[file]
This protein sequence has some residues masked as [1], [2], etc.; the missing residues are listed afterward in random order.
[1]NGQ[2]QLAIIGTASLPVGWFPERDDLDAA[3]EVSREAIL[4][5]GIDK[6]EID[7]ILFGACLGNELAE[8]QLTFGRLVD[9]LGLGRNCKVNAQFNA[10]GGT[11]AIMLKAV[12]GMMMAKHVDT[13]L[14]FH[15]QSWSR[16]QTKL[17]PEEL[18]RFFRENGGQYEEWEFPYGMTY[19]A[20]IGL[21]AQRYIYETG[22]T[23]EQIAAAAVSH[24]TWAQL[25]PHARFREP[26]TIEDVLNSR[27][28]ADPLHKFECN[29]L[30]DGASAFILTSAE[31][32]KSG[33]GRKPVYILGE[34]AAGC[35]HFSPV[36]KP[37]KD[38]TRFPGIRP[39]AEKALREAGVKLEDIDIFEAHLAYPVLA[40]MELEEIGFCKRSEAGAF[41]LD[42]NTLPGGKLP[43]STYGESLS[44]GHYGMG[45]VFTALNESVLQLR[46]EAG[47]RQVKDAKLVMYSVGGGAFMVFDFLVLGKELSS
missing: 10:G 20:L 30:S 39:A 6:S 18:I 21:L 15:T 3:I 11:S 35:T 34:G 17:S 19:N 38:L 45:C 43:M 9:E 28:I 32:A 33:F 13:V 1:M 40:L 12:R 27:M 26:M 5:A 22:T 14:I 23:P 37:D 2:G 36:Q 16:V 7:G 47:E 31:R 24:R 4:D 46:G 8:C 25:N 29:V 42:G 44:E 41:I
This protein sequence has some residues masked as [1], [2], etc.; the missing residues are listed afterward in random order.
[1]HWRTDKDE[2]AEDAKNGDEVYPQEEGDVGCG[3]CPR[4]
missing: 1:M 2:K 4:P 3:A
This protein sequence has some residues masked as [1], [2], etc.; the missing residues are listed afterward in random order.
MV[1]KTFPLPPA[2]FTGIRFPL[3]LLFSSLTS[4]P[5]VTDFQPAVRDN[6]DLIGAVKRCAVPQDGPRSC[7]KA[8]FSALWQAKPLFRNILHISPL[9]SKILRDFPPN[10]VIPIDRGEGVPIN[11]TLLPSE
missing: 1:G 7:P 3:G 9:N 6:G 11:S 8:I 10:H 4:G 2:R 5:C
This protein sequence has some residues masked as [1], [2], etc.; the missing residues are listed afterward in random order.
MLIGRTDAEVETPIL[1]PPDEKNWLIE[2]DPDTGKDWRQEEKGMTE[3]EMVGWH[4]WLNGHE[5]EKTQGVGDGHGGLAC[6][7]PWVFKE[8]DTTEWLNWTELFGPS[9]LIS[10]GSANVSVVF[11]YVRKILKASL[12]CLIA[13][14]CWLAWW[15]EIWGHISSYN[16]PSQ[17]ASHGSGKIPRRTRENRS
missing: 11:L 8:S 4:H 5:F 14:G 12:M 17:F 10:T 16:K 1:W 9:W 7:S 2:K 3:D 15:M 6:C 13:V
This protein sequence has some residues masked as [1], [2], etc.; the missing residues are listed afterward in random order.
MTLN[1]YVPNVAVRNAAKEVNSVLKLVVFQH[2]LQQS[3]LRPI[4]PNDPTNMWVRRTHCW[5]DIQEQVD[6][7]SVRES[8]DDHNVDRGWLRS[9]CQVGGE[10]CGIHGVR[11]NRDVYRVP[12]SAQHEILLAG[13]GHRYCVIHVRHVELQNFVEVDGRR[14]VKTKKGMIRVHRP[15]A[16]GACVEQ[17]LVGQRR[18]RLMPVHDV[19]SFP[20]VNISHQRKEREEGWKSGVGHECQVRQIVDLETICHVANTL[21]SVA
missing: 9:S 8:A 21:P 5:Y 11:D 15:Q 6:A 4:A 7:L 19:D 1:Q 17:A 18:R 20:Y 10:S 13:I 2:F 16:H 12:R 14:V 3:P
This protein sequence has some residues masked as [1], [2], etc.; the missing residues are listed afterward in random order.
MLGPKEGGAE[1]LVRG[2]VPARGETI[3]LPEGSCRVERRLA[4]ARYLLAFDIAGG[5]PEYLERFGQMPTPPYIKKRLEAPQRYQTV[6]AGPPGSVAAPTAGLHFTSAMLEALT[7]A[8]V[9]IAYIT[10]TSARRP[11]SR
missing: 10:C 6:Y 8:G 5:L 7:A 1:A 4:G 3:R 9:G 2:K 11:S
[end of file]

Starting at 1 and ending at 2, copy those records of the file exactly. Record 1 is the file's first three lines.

This protein sequence has some residues masked as [1], [2], etc.; the missing residues are listed afterward in random order.
[1]NGQ[2]QLAIIGTASLPVGWFPERDDLDAA[3]EVSREAIL[4][5]GIDK[6]EID[7]ILFGACLGNELAE[8]QLTFGRLVD[9]LGLGRNCKVNAQFNA[10]GGT[11]AIMLKAV[12]GMMMAKHVDT[13]L[14]FH[15]QSWSR[16]QTKL[17]PEEL[18]RFFRENGGQYEEWEFPYGMTY[19]A[20]IGL[21]AQRYIYETG[22]T[23]EQIAAAAVSH[24]TWAQL[25]PHARFREP[26]TIEDVLNSR[27][28]ADPLHKFECN[29]L[30]DGASAFILTSAE[31][32]KSG[33]GRKPVYILGE[34]AAGC[35]HFSPV[36]KP[37]KD[38]TRFPGIRP[39]AEKALREAGVKLEDIDIFEAHLAYPVLA[40]MELEEIGFCKRSEAGAF[41]LD[42]NTLPGGKLP[43]STYGESLS[44]GHYGMG[45]VFTALNESVLQLR[46]EAG[47]RQVKDAKLVMYSVGGGAFMVFDFLVLGKELSS
missing: 10:G 20:L 30:S 39:A 6:S 18:I 21:L 15:T 3:I 11:S 35:T 34:G 17:S 19:N 38:L 45:C 43:M 9:E 28:I 32:A 33:F 13:V 1:M 40:L 12:R 27:M 26:M 5:A 22:T 14:I 23:P 37:D 2:G 36:Q 16:V 7:G 47:E 31:R 24:R 4:D 46:G 8:C 25:N 29:V 42:G 44:E 41:I
This protein sequence has some residues masked as [1], [2], etc.; the missing residues are listed afterward in random order.
[1]HWRTDKDE[2]AEDAKNGDEVYPQEEGDVGCG[3]CPR[4]
missing: 1:M 2:K 4:P 3:A